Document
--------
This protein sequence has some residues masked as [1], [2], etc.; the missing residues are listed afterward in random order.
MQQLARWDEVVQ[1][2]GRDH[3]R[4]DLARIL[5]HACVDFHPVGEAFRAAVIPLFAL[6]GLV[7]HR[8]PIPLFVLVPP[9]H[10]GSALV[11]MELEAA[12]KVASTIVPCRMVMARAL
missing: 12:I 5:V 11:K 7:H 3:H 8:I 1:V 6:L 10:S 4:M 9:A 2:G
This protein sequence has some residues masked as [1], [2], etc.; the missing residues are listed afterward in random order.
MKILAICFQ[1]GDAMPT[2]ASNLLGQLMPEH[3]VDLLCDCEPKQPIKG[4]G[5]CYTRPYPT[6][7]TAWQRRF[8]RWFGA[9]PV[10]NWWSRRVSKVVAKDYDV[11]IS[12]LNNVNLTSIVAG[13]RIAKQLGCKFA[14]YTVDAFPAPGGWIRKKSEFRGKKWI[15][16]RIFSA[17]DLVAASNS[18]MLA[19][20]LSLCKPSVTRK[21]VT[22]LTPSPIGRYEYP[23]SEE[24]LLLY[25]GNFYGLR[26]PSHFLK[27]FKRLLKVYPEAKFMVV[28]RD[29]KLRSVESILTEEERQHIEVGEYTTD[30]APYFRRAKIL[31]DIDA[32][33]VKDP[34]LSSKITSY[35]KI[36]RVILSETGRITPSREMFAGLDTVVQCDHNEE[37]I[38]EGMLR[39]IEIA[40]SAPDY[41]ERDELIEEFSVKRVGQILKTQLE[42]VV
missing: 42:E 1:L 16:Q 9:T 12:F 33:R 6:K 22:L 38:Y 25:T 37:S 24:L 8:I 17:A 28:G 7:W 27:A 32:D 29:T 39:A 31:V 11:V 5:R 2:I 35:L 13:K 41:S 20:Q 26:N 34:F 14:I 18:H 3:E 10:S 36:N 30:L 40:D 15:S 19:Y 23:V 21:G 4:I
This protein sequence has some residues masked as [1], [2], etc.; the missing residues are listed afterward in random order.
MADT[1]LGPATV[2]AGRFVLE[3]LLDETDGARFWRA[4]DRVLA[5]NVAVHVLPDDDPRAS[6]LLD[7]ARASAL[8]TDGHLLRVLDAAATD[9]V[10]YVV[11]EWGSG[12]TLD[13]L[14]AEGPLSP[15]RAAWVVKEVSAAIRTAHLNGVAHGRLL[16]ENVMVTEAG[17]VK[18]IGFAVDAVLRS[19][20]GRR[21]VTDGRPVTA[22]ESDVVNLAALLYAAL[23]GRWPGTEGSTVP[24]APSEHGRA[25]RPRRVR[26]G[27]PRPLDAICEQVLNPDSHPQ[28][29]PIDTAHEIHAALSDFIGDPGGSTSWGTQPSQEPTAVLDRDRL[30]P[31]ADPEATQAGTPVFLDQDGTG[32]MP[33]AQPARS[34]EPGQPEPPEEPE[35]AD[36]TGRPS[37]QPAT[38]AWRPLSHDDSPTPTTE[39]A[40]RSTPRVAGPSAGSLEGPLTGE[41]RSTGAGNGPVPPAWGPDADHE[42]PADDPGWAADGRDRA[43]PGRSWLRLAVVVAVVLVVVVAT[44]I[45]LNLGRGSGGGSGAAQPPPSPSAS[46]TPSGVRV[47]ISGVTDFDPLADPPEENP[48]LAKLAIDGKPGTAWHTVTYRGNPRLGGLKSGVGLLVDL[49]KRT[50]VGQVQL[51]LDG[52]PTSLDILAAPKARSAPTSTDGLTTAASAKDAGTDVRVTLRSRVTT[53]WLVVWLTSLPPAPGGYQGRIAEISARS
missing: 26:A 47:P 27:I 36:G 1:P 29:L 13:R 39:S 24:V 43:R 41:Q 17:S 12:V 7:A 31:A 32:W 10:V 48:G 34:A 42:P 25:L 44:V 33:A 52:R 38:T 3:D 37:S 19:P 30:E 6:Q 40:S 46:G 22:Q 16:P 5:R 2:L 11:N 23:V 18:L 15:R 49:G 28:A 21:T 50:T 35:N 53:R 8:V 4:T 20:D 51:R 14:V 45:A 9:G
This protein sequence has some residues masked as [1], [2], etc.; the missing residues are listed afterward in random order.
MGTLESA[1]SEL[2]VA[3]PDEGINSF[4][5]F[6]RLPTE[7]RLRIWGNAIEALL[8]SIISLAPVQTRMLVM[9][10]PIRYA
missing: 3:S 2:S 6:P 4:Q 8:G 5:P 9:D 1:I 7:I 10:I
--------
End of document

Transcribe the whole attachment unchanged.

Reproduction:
This protein sequence has some residues masked as [1], [2], etc.; the missing residues are listed afterward in random order.
MQQLARWDEVVQ[1][2]GRDH[3]R[4]DLARIL[5]HACVDFHPVGEAFRAAVIPLFAL[6]GLV[7]HR[8]PIPLFVLVPP[9]H[10]GSALV[11]MELEAA[12]KVASTIVPCRMVMARAL
missing: 12:I 5:V 11:K 7:H 3:H 8:I 1:V 6:L 10:S 4:M 9:A 2:G
This protein sequence has some residues masked as [1], [2], etc.; the missing residues are listed afterward in random order.
MKILAICFQ[1]GDAMPT[2]ASNLLGQLMPEH[3]VDLLCDCEPKQPIKG[4]G[5]CYTRPYPT[6][7]TAWQRRF[8]RWFGA[9]PV[10]NWWSRRVSKVVAKDYDV[11]IS[12]LNNVNLTSIVAG[13]RIAKQLGCKFA[14]YTVDAFPAPGGWIRKKSEFRGKKWI[15][16]RIFSA[17]DLVAASNS[18]MLA[19][20]LSLCKPSVTRK[21]VT[22]LTPSPIGRYEYP[23]SEE[24]LLLY[25]GNFYGLR[26]PSHFLK[27]FKRLLKVYPEAKFMVV[28]RD[29]KLRSVESILTEEERQHIEVGEYTTD[30]APYFRRAKIL[31]DIDA[32][33]VKDP[34]LSSKITSY[35]KI[36]RVILSETGRITPSREMFAGLDTVVQCDHNEE[37]I[38]EGMLR[39]IEIA[40]SAPDY[41]ERDELIEEFSVKRVGQILKTQLE[42]VV
missing: 42:E 1:L 16:Q 9:T 12:F 33:R 6:K 22:L 38:Y 25:T 37:S 24:L 8:I 17:A 28:G 7:W 27:A 32:D 29:T 39:A 31:V 11:V 5:R 2:I 35:L 13:K 41:S 20:Q 26:N 34:F 14:I 18:H 3:E 10:S 36:N 30:L 40:D 15:S 19:Y 23:V 21:G 4:I
This protein sequence has some residues masked as [1], [2], etc.; the missing residues are listed afterward in random order.
MADT[1]LGPATV[2]AGRFVLE[3]LLDETDGARFWRA[4]DRVLA[5]NVAVHVLPDDDPRAS[6]LLD[7]ARASAL[8]TDGHLLRVLDAAATD[9]V[10]YVV[11]EWGSG[12]TLD[13]L[14]AEGPLSP[15]RAAWVVKEVSAAIRTAHLNGVAHGRLL[16]ENVMVTEAG[17]VK[18]IGFAVDAVLRS[19][20]GRR[21]VTDGRPVTA[22]ESDVVNLAALLYAAL[23]GRWPGTEGSTVP[24]APSEHGRA[25]RPRRVR[26]G[27]PRPLDAICEQVLNPDSHPQ[28][29]PIDTAHEIHAALSDFIGDPGGSTSWGTQPSQEPTAVLDRDRL[30]P[31]ADPEATQAGTPVFLDQDGTG[32]MP[33]AQPARS[34]EPGQPEPPEEPE[35]AD[36]TGRPS[37]QPAT[38]AWRPLSHDDSPTPTTE[39]A[40]RSTPRVAGPSAGSLEGPLTGE[41]RSTGAGNGPVPPAWGPDADHE[42]PADDPGWAADGRDRA[43]PGRSWLRLAVVVAVVLVVVVAT[44]I[45]LNLGRGSGGGSGAAQPPPSPSAS[46]TPSGVRV[47]ISGVTDFDPLADPPEENP[48]LAKLAIDGKPGTAWHTVTYRGNPRLGGLKSGVGLLVDL[49]KRT[50]VGQVQL[51]LDG[52]PTSLDILAAPKARSAPTSTDGLTTAASAKDAGTDVRVTLRSRVTT[53]WLVVWLTSLPPAPGGYQGRIAEISARS
missing: 26:A 47:P 27:I 36:G 1:P 29:L 13:R 39:S 24:V 43:R 41:Q 17:S 12:V 7:A 31:A 32:W 10:V 48:G 34:A 42:P 25:L 44:V 33:A 52:R 38:T 3:D 37:S 19:P 30:E 6:Q 40:S 46:G 22:Q 16:P 5:R 2:L 11:N 23:V 18:L 15:R 49:G 28:A 21:T 50:T 35:N 53:R 8:V 4:T 20:D 51:R 14:V 45:A 9:G
This protein sequence has some residues masked as [1], [2], etc.; the missing residues are listed afterward in random order.
MGTLESA[1]SEL[2]VA[3]PDEGINSF[4][5]F[6]RLPTE[7]RLRIWGNAIEALL[8]SIISLAPVQTRMLVM[9][10]PIRYA
missing: 3:S 2:S 6:P 4:Q 8:G 5:P 9:D 1:I 7:I 10:I